Private collection, Switzerland
Private collection, Germany
With Daniel Katz Ltd, London
F. Cheetham, English Medieval Alabasters: With a catalogue of the collection in the Victoria and Albert Museum (Phaidon-Christie’s Ltd, Oxford, 1984), pp. 288-294
F. Cheetham, Alabaster Images of Medieval England (Boydell Press, Woodbridge, 2003)
F. Cheetham, The Alabaster Men: Sacred Images From Medieval England (Daniel Katz Ltd, London, 2001)
This extraordinary alabaster panel shows the Ascension of Christ to Heaven. Only the bottom of the Saviour’s drapes and his feet are represented, the rest of his body having entered Heaven, demarcated by a cloud of triangular forms. Below, the Virgin Mary kneels in prayer. Opposite her, the beardless Saint John the Evangelist points upwards with his right hand and holds a palm in his left hand. Further apostles fill the remaining portions of the scene, including Saint Jude, who kneels behind Saint John and holds his emblem, the boat.
The present relief mirrors essentially the same composition as another in the Victoria and Albert Museum (Inv. no. A144-1946) (see Cheetham, English Medieval Alabasters, op. cit., p. 293). As in our alabaster, the ground is painted green and is adorned with a ‘daisy’ pattern’, a typical colour scheme for Nottingham alabasters. The colouring of the carvings was an integral part of their production. Typically vivid, robes were often painted in scarlets and blues, hair and accoutrements such as crowns and sceptres were often gilded and landscapes were decorated with this distinctive pattern often against a dark-green ground. Moulded and gilded gesso was also used to give extra richness to the carvings which had to be brightly coloured in order to be seen at a distance and by candlelight. Most surviving examples have lost all or the majority of their paintwork.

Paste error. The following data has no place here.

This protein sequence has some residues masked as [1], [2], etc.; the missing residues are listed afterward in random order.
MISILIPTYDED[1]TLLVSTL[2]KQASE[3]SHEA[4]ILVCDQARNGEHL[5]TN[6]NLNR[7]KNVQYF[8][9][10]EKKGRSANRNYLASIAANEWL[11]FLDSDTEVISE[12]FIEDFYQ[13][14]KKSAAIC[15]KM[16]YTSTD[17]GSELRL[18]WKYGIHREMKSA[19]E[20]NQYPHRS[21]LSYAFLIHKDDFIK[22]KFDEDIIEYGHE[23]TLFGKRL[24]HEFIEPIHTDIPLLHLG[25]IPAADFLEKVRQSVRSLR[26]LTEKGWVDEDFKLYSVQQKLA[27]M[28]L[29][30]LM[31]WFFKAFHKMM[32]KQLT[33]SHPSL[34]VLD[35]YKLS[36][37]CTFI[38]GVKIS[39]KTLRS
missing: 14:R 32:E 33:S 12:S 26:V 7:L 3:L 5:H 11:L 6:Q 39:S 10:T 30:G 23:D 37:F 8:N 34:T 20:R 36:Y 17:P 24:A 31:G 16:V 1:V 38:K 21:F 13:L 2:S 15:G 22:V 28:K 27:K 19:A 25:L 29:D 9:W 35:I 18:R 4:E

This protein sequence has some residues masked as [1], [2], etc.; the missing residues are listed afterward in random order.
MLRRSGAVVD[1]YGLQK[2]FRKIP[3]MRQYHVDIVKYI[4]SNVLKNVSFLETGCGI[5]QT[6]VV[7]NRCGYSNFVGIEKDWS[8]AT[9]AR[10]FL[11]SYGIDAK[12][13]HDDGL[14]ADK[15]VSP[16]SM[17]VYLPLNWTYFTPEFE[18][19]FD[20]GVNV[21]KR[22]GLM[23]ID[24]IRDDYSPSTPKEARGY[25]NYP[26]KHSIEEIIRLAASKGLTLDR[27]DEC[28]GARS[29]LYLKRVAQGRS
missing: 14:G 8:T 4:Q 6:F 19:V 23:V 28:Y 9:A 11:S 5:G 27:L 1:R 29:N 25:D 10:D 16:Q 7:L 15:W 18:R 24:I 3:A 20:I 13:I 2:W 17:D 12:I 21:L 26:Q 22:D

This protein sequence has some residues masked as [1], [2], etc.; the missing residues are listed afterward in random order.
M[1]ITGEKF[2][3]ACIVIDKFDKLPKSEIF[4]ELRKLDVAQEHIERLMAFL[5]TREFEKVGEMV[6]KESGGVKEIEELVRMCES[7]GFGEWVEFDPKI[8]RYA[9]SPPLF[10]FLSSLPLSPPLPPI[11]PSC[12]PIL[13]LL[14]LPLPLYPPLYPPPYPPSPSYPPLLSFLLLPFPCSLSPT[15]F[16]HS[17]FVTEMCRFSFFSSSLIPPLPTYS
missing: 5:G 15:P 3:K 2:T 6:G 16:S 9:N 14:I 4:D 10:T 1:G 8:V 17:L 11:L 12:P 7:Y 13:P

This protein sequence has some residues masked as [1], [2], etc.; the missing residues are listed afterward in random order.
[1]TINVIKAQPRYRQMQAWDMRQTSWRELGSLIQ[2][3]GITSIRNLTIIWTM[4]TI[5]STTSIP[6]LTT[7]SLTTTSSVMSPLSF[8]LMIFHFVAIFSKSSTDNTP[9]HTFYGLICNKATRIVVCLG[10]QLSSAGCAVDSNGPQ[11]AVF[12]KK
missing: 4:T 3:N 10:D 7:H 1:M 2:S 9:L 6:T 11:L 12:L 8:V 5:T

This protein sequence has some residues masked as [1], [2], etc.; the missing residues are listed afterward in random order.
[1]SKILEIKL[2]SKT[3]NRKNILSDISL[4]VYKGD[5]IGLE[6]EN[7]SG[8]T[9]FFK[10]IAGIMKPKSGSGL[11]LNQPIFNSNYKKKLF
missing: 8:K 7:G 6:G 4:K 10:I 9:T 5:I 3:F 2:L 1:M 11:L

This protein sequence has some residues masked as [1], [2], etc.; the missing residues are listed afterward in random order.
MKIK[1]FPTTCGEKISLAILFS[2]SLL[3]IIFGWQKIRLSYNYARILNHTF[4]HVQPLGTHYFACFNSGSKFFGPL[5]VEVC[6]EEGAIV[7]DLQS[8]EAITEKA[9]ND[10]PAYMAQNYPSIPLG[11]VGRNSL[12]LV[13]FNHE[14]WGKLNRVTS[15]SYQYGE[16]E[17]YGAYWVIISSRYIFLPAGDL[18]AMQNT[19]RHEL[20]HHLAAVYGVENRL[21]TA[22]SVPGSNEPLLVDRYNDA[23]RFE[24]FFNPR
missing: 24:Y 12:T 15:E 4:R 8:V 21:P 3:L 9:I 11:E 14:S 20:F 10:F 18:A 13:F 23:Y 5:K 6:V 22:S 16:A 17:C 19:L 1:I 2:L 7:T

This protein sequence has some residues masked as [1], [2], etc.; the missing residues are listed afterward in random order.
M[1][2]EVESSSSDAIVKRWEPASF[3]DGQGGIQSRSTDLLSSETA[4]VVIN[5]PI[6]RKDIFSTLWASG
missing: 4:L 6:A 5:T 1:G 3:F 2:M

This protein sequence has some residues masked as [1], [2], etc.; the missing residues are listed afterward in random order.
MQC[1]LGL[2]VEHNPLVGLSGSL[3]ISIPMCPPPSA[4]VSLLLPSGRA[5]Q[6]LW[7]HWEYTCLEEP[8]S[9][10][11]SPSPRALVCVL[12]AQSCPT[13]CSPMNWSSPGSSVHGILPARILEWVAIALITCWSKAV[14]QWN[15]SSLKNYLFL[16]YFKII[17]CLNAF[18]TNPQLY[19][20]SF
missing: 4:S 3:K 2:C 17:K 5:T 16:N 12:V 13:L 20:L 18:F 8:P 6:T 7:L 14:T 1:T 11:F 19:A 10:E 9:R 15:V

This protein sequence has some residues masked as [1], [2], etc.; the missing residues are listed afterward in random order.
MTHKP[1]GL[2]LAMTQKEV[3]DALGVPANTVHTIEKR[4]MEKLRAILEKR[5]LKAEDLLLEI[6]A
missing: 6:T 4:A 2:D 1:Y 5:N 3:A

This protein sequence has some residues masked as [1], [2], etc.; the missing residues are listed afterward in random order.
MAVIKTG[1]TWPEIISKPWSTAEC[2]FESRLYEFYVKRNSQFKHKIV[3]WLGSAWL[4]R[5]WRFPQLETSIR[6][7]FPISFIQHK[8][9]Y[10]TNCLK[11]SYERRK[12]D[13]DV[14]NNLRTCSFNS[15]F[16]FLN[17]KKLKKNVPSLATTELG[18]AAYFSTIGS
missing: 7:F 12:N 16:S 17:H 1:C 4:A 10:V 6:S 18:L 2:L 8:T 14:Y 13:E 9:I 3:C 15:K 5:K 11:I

Alabaster, a mineral composed of gypsum and various impurities, is much softer and easier to work than marble and a good material for mass production. It was quarried from the Middle Ages near Derby. Initially, this material was used for local tombs. However, as the malleability and abundance of the stone became apparent, workshops began producing the now famous reliefs and figures illustrating the lives of Christ, the Virgin and the saints. Panels from sets for altarpieces, which could be transported relatively easily and fitted into locally-made architectural surrounds of stone or wood on arrival at their destination, have survived in greater numbers than single figures and full length effigies.
The city of Nottingham in the English midlands was the main centre of production of such alabasters during the 15th century, though they are known to have been carved as far afield as York, Burton-on-Trent, Chellaston and London. Throughout the period of their production Nottingham alabaster images were hugely popular in Europe. Today, they are celebrated for their almost modernist abstract beauty, but also because they represent some of the last remaining traces of English medieval art, which was all but wiped out during the Reformation. One reason for the survival of a number of Nottingham alabasters is that they were traded internationally, with examples being found as far north as Iceland and as far south as Asturias and Zaragoza in Northern Spain as well as Poland and Croatia. The largest export market for these images was France.
The present panel is of the highest quality and exceptionally well preserved, retaining much of its original polychrome and gilding. It is a superb example of the craftsmanship of the period and region.
SOLD: Private collection, London